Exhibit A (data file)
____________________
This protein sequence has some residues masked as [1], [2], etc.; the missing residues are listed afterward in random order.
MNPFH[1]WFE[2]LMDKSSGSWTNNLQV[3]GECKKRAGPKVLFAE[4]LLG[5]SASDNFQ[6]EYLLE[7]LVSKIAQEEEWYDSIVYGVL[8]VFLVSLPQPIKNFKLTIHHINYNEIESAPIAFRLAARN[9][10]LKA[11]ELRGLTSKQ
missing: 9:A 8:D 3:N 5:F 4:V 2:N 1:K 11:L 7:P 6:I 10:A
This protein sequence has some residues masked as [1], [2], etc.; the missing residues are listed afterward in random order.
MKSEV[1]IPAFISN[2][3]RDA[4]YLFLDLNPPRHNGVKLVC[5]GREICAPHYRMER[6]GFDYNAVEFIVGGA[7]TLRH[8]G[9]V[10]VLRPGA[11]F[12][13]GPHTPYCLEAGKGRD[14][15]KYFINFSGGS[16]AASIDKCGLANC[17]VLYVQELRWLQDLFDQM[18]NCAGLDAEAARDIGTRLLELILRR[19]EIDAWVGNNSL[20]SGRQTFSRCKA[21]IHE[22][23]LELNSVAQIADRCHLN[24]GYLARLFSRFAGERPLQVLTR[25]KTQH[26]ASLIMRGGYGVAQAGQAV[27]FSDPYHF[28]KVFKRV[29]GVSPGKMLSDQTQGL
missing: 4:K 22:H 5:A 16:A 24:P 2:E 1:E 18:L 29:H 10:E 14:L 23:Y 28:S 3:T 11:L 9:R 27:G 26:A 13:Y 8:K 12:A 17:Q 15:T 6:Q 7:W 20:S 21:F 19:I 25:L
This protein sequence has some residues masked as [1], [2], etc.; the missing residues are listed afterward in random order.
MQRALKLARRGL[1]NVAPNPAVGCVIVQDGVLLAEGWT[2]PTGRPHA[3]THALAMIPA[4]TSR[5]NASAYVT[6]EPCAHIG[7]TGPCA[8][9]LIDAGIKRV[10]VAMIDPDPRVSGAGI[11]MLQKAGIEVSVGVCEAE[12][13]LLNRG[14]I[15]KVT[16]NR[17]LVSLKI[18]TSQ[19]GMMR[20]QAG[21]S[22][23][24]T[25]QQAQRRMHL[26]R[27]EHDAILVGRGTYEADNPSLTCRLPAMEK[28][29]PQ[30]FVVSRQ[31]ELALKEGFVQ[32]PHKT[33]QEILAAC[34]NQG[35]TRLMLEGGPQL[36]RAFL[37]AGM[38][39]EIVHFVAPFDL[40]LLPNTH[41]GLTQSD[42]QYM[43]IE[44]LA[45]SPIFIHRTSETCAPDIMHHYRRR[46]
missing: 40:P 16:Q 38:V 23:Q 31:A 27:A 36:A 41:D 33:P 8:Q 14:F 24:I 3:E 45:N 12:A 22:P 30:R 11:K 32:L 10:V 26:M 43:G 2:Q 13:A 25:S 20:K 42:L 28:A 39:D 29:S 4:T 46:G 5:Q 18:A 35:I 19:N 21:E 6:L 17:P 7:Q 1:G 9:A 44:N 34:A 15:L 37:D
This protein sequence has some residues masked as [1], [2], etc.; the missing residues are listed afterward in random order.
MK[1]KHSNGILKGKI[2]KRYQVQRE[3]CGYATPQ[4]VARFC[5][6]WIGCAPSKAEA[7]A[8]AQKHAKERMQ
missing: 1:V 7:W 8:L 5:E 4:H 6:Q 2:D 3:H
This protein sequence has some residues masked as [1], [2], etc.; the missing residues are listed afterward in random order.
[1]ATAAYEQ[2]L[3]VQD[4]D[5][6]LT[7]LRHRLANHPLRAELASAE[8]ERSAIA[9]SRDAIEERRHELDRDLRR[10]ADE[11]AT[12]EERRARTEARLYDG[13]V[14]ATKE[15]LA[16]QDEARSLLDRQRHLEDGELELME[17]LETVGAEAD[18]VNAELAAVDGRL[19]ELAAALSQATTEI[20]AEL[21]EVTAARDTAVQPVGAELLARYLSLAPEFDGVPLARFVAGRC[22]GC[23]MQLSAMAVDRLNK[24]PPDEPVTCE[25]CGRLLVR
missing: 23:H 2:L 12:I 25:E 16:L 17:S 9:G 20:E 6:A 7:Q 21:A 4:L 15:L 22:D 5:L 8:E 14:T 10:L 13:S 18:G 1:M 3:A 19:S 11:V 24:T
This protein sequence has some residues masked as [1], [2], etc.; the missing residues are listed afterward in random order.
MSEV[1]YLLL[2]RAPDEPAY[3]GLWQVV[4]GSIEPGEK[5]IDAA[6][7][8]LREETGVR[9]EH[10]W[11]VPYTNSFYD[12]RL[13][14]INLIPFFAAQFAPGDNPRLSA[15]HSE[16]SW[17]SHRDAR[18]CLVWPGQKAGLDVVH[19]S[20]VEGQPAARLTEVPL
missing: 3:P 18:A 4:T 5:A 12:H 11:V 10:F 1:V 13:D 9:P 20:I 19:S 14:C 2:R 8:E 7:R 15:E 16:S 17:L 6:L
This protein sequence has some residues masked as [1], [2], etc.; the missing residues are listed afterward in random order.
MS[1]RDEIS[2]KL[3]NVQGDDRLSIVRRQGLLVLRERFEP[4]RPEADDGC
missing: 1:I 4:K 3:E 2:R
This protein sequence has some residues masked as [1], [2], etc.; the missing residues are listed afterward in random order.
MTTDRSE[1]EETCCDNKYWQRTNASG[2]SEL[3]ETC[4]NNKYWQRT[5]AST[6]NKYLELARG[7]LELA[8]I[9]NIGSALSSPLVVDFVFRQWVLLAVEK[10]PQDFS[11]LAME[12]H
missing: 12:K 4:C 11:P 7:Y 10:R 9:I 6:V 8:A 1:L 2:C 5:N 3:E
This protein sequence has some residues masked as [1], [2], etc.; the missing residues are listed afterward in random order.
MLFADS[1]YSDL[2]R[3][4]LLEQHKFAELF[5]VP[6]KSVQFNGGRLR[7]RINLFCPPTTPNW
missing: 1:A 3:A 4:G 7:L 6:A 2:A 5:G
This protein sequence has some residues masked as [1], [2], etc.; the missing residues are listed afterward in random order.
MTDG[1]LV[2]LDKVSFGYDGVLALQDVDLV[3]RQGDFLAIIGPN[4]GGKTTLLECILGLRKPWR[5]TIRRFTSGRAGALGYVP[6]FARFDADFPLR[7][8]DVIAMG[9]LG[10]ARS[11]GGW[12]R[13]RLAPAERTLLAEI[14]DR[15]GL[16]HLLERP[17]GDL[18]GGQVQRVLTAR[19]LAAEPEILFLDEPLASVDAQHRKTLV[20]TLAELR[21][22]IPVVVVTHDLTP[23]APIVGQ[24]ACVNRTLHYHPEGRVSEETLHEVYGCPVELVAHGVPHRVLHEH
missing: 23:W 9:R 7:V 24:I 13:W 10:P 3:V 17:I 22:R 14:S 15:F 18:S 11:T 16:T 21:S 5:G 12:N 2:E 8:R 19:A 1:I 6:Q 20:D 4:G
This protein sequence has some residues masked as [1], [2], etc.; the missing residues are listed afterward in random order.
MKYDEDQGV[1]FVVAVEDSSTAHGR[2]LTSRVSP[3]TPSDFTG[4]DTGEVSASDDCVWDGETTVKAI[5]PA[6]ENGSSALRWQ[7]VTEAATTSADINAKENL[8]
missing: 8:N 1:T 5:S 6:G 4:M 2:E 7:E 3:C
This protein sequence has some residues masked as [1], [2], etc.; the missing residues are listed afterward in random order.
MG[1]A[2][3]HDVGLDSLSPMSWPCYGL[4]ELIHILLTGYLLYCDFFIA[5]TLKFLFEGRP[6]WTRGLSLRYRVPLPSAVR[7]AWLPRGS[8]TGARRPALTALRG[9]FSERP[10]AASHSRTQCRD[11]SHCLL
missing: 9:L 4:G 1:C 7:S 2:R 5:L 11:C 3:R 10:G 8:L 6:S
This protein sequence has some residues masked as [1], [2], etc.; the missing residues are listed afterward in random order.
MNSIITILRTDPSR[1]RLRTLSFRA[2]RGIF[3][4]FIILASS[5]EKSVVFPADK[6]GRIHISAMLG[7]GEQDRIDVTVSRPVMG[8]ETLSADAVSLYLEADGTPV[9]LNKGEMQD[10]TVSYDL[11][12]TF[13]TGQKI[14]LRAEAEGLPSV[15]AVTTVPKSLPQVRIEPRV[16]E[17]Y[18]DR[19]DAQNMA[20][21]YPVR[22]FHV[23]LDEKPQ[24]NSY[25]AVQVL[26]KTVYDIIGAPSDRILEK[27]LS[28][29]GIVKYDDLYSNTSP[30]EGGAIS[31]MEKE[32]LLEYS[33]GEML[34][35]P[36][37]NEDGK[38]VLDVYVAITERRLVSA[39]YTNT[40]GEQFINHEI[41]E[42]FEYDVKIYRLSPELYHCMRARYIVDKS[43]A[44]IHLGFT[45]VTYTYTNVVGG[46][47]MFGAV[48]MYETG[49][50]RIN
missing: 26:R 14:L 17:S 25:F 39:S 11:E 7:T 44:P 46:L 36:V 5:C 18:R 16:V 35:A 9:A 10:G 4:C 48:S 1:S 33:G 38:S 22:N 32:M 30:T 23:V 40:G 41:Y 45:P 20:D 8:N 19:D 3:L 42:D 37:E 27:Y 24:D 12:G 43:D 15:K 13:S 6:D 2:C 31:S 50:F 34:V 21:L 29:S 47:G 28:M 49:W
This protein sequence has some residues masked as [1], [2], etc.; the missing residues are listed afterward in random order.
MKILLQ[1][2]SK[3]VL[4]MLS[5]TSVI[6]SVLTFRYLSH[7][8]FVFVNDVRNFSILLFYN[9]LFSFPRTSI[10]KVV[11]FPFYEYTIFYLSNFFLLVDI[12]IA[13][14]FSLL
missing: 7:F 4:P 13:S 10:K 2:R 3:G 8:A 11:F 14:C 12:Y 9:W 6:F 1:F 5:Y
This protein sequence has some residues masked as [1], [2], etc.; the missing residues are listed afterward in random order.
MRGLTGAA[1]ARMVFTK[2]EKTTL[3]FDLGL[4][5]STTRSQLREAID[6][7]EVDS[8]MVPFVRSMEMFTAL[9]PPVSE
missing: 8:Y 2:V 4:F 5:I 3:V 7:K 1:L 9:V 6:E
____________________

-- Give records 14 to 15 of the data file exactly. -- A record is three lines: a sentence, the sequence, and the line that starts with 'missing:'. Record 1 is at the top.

This protein sequence has some residues masked as [1], [2], etc.; the missing residues are listed afterward in random order.
MKILLQ[1][2]SK[3]VL[4]MLS[5]TSVI[6]SVLTFRYLSH[7][8]FVFVNDVRNFSILLFYN[9]LFSFPRTSI[10]KVV[11]FPFYEYTIFYLSNFFLLVDI[12]IA[13][14]FSLL
missing: 7:F 4:P 13:S 10:K 2:R 3:G 8:A 11:F 14:C 12:Y 9:W 6:F 1:F 5:Y
This protein sequence has some residues masked as [1], [2], etc.; the missing residues are listed afterward in random order.
MRGLTGAA[1]ARMVFTK[2]EKTTL[3]FDLGL[4][5]STTRSQLREAID[6][7]EVDS[8]MVPFVRSMEMFTAL[9]PPVSE
missing: 8:Y 2:V 4:F 5:I 3:V 7:K 1:L 9:V 6:E